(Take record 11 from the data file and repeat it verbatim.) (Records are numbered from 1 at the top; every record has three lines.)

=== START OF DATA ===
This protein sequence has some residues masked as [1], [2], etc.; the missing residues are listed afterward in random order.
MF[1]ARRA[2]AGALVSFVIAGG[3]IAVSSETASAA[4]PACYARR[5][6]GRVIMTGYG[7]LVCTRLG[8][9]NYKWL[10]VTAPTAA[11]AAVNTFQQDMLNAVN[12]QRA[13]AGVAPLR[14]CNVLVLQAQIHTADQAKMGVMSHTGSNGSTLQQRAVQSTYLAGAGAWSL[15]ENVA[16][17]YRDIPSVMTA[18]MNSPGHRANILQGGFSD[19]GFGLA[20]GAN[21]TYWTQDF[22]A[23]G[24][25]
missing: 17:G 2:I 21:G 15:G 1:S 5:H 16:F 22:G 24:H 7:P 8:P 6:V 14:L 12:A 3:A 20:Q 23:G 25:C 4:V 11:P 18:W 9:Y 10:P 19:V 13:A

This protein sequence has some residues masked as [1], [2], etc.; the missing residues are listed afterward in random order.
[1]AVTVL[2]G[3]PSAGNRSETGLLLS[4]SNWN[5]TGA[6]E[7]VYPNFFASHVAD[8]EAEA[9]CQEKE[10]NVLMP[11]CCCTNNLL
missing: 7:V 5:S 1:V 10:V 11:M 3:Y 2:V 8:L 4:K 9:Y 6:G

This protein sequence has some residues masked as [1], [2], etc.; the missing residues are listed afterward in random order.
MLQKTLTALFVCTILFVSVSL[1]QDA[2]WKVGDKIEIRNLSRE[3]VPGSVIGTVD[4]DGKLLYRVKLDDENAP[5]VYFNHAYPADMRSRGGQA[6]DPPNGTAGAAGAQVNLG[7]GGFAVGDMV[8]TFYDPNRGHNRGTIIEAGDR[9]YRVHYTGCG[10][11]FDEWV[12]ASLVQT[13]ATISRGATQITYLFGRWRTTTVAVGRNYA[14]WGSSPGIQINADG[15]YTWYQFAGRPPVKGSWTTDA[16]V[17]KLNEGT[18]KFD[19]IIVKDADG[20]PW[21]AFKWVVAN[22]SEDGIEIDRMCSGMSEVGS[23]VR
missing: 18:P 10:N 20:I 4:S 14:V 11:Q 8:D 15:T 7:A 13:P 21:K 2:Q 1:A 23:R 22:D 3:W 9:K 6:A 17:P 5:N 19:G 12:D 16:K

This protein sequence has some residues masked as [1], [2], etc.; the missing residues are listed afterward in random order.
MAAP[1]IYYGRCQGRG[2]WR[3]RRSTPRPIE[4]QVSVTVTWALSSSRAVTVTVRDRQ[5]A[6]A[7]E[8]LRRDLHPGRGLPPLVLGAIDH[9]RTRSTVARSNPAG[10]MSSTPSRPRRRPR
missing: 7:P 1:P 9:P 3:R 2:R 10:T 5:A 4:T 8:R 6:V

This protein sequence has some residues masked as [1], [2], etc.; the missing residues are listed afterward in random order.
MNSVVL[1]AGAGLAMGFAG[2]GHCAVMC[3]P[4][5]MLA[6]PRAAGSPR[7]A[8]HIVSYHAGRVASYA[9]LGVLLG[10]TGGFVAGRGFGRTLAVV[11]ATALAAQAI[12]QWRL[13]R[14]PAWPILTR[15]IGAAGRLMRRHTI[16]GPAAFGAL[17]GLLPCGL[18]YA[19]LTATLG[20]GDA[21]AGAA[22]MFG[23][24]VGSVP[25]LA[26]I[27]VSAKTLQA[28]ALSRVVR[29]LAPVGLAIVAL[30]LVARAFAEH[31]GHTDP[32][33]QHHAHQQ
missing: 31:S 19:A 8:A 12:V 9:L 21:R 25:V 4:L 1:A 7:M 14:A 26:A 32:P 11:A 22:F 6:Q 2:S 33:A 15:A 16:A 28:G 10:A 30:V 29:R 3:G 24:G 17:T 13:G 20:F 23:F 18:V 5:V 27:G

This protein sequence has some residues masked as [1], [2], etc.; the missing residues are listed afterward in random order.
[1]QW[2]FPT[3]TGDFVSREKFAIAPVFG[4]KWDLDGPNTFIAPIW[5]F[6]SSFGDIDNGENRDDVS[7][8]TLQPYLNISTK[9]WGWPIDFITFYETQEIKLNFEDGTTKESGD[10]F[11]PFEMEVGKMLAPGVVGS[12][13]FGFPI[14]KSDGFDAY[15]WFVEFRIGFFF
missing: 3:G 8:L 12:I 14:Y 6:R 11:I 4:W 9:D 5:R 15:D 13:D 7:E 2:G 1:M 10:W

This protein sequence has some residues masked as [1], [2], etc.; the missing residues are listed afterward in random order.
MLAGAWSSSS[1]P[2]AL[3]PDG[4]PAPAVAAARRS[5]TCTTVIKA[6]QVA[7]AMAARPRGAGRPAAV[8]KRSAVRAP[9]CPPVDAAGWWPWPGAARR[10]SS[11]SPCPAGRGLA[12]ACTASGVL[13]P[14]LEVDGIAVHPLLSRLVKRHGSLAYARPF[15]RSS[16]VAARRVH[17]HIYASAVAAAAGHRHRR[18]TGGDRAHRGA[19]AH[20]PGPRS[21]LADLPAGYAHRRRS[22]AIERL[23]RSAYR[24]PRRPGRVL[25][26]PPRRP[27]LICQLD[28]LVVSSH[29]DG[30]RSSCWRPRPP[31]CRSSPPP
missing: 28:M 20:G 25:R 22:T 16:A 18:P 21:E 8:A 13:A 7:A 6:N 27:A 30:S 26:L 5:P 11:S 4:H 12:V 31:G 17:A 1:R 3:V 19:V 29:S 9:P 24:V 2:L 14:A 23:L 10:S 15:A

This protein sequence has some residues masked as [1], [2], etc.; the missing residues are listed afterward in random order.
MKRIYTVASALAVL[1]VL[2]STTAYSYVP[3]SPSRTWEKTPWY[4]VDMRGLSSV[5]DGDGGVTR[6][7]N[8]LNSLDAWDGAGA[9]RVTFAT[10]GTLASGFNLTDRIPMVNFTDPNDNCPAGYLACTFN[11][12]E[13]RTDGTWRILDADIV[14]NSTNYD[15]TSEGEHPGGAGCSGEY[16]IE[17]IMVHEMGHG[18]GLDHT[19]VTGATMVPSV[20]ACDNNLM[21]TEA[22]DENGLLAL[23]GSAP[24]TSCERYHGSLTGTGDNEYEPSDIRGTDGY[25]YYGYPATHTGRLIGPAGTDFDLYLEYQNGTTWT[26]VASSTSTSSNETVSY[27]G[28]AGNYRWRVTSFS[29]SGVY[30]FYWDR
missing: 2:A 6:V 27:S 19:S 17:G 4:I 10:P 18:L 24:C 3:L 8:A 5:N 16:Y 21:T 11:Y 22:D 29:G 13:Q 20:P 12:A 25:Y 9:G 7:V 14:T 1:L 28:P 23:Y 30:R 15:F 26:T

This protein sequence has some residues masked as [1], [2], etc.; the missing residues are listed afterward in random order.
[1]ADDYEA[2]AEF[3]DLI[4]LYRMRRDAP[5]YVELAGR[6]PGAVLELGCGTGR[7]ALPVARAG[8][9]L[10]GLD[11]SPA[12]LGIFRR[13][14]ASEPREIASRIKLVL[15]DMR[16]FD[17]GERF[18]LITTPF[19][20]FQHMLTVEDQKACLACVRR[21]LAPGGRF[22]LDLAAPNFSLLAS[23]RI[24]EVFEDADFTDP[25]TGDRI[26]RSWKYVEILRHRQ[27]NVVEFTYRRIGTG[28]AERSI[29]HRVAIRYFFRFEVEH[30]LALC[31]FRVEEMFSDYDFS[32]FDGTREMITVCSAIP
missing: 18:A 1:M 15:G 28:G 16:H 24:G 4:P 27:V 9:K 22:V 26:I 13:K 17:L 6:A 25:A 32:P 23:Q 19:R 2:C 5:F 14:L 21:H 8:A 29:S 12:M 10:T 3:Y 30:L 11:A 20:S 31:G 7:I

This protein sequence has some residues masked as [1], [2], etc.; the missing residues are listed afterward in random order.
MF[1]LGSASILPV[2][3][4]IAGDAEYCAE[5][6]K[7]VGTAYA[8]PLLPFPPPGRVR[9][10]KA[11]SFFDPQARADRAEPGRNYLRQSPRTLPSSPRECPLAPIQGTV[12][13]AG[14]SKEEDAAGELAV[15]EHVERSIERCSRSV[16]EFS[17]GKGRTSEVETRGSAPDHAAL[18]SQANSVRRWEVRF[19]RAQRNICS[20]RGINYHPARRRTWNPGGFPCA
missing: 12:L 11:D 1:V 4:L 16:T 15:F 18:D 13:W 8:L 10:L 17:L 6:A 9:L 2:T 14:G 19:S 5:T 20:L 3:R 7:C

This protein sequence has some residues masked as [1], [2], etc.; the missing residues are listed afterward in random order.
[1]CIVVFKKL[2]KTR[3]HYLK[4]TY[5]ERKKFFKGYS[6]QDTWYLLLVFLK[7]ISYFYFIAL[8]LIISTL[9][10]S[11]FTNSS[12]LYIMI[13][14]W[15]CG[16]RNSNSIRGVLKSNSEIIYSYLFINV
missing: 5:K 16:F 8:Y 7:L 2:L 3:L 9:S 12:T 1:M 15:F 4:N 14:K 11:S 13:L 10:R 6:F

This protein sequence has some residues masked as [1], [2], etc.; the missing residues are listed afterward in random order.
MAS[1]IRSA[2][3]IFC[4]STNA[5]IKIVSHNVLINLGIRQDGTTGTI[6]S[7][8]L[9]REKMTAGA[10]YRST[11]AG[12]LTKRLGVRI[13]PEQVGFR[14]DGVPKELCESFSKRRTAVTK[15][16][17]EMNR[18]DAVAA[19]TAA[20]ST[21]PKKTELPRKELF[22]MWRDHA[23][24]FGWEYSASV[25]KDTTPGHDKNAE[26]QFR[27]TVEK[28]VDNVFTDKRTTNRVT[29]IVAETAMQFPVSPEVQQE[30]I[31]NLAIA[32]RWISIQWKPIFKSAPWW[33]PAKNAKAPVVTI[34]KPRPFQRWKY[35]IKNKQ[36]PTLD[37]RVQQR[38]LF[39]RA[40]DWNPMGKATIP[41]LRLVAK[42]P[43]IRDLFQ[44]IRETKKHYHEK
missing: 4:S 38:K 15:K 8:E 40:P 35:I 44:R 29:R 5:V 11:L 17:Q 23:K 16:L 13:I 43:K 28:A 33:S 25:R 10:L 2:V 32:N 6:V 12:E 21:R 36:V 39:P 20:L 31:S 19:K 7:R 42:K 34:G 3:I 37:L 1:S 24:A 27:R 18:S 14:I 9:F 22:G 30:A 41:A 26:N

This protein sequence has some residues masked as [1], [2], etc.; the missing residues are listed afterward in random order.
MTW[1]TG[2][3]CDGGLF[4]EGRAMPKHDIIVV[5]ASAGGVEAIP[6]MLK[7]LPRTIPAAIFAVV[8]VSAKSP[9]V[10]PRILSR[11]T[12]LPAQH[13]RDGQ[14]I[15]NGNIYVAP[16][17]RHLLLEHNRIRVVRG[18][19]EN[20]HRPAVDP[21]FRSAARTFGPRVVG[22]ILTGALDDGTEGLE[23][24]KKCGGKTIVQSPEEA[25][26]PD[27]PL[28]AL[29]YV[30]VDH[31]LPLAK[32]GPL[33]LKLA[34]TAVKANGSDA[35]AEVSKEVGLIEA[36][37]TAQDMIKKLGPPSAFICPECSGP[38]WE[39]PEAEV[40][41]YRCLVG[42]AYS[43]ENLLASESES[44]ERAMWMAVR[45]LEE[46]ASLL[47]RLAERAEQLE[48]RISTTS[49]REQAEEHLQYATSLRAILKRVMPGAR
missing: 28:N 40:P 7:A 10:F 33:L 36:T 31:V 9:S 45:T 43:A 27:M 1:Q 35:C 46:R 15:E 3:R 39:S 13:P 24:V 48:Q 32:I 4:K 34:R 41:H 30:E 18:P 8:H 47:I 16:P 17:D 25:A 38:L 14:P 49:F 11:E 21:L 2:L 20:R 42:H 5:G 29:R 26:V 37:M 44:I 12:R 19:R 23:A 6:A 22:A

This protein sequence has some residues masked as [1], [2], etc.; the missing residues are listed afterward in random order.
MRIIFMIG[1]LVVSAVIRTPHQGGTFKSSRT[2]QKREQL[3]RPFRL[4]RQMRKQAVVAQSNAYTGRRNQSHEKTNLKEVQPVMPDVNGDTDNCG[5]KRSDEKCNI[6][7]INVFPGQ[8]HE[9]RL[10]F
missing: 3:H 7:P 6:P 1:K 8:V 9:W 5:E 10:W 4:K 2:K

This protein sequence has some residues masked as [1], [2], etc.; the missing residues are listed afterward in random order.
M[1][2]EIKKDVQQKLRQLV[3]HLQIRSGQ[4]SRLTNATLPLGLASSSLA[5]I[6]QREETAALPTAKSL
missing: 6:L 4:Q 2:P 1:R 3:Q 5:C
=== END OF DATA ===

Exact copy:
This protein sequence has some residues masked as [1], [2], etc.; the missing residues are listed afterward in random order.
[1]CIVVFKKL[2]KTR[3]HYLK[4]TY[5]ERKKFFKGYS[6]QDTWYLLLVFLK[7]ISYFYFIAL[8]LIISTL[9][10]S[11]FTNSS[12]LYIMI[13][14]W[15]CG[16]RNSNSIRGVLKSNSEIIYSYLFINV
missing: 5:K 16:F 8:Y 7:L 2:L 3:L 9:S 12:T 1:M 15:F 4:N 14:K 11:S 13:L 10:R 6:F